William Melchert-Dinkel, the Faribault nurse described by officials as having a "suicide fetish," was charged in Rice County on Friday of aiding suicide.
Police say he developed online relationships with Mark Drybrough, 32, of Great Britain, and Nadia Kajouji, 18, of Ottawa before they killed themselves.
Drybrough hung himself in 2005. Kajouji's body was found in a river in 2008.
Police began investigating Melchert-Dinkel in 2008 after a tipster notified the Internet Crimes Against Children (ICAC) Task Force, based in St. Paul.
Melchert-Dinkel was using aliases such as "falcongirl" and "Cami" to communicate with people using suicide chat rooms, the tipster said.
As the probe moved forward, the Faribault Police Department, the Ottawa Police Service in Canada, the West Midlands Police in Britain all became involved. British and Canadian news media also delved into the case.
Here's more from The Toronto Star on Kajouji:
Ottawa police had disclosed to Kajouji's father that Cami had been in contact with his daughter, and had given him dozens of pages of online chats, which Kajouji's family shared with the Star.
"If drowning doesn't get me, hopefully the hypothermia will," Kajouji confessed to Cami, an online confidant also planning a suicide, just days before her death last March.
"I'm planning to attempt this Sunday."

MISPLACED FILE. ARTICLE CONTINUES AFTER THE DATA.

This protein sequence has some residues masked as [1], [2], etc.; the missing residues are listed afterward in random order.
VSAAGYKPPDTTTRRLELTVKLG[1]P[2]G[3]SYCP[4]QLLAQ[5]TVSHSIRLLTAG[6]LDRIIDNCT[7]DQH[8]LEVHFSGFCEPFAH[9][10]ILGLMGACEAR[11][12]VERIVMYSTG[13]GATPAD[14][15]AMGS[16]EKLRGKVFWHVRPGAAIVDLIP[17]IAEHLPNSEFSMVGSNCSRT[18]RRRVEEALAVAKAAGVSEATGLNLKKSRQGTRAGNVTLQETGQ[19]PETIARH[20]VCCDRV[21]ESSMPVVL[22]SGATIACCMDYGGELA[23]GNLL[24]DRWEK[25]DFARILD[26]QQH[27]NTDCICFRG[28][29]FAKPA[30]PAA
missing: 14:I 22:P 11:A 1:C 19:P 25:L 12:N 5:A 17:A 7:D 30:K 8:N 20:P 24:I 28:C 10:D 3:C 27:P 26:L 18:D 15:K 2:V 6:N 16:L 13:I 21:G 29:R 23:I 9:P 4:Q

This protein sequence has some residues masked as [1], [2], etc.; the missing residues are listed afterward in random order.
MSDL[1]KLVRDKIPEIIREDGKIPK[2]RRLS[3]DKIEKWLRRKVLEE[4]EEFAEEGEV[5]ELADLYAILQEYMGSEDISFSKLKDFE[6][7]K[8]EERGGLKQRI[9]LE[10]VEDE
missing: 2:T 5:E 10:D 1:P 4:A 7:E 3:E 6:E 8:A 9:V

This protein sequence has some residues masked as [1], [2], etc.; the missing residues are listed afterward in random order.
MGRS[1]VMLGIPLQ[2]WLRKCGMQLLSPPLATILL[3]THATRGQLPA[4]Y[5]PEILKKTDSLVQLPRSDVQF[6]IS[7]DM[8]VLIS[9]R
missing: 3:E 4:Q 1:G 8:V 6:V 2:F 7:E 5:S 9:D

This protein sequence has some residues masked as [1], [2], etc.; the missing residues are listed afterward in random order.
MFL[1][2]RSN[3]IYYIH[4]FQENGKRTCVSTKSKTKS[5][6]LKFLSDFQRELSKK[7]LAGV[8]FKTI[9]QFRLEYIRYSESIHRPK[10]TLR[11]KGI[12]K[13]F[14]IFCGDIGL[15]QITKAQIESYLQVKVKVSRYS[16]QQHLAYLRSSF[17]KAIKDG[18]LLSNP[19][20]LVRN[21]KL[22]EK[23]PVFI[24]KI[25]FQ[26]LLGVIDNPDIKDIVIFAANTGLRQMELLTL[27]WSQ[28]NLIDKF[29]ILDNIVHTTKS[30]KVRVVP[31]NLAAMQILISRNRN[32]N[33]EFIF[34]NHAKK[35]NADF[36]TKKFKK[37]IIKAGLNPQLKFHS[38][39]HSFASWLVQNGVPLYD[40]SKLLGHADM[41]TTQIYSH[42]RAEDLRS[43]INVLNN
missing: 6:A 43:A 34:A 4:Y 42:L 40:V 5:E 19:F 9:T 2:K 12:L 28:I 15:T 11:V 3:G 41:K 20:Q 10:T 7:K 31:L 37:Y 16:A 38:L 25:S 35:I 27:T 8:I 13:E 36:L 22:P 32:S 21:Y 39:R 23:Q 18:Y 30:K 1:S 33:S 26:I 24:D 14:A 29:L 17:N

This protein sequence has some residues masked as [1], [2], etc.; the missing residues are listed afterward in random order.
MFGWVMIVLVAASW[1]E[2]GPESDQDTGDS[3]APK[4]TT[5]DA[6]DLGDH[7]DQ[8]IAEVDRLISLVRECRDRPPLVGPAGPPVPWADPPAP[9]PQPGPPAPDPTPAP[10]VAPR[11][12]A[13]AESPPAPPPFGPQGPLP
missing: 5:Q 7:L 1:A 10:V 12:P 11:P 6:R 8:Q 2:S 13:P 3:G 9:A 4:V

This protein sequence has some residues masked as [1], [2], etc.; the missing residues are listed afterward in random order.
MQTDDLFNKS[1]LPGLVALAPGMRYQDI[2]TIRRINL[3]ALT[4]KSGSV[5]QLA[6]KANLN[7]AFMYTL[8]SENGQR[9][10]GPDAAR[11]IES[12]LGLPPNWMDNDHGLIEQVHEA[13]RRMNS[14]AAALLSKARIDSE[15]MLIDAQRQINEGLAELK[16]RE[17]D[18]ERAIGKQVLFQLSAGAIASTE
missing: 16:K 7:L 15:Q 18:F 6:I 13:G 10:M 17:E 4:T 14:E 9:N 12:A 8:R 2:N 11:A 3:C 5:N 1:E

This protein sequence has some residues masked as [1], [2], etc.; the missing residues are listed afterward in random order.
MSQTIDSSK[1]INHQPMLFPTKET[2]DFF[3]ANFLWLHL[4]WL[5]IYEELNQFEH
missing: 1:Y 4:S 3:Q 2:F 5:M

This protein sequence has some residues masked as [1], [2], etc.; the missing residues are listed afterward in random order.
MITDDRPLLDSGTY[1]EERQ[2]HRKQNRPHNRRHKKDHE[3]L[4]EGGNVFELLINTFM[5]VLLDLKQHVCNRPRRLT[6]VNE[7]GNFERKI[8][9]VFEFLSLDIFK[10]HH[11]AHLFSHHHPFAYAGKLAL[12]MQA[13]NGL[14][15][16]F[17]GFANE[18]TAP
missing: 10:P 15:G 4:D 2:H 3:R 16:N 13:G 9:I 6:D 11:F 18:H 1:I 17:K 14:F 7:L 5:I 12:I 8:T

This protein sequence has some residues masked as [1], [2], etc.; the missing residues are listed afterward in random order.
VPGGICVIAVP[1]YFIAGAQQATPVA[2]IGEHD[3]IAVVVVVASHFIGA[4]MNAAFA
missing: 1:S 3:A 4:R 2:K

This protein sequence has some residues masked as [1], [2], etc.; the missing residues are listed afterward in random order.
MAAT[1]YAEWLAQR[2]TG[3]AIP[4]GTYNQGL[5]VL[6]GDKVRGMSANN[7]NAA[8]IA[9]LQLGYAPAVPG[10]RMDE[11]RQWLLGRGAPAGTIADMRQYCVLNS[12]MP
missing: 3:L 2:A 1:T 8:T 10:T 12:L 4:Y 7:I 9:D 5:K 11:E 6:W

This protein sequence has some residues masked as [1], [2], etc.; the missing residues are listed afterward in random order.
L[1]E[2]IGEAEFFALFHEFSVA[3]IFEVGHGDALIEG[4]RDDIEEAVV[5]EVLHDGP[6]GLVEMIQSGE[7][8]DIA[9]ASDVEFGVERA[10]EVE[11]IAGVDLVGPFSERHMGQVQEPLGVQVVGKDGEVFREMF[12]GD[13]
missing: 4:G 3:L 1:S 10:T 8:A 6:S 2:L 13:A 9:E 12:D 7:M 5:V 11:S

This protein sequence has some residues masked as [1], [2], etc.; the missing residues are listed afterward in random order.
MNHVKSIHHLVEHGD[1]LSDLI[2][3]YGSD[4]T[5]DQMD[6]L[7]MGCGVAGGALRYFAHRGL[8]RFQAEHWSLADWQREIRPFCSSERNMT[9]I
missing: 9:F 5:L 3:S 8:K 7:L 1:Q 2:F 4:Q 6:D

Cami encouraged her to hang herself in front of a webcam instead.
"I can help you with it," Cami promised. "Proper positioning of the rope is very important."
And from the U.K.'s Daily Mail, which spoke to Drybrough's mother last year:
'Mark had had a nervous breakdown and he was depressed and incredibly susceptible. This person was there whispering in his ear every time he logged on. In the last email, this person claimed to be a nurse, saying he had medical training, and proposed a suicide pact.
'We reported it to our local police straight away. I gave them the emails, but I didn't hear anything back until I was contacted by police from Minnesota, who said they expect to make an arrest in two weeks.'
Mrs Drybrough said the British police continued to show no interest in the case. She eventually tracked down Mr Melchert-Dinkel with the help of a Wiltshire youth worker, Celia Blay, who discovered that dozens of people had received similar emails to Mark's.
Fox 9 has reported there may be more victims:
Melchert-Dinkel said his wife had nothing to do with it, and admitted to using Google and a suicide method website to enter into 10 to 11 suicide pacts with individuals all over the world. He said Nadia Kajouji died after jumping into a frozen river, and admitted he played a larger role in her death than he originally let on.
The Star Tribune reports that Melchert-Dinkel, who lives with his family in Faribault, was charged by summons and is not in custody. His first court appearance is scheduled for May 25.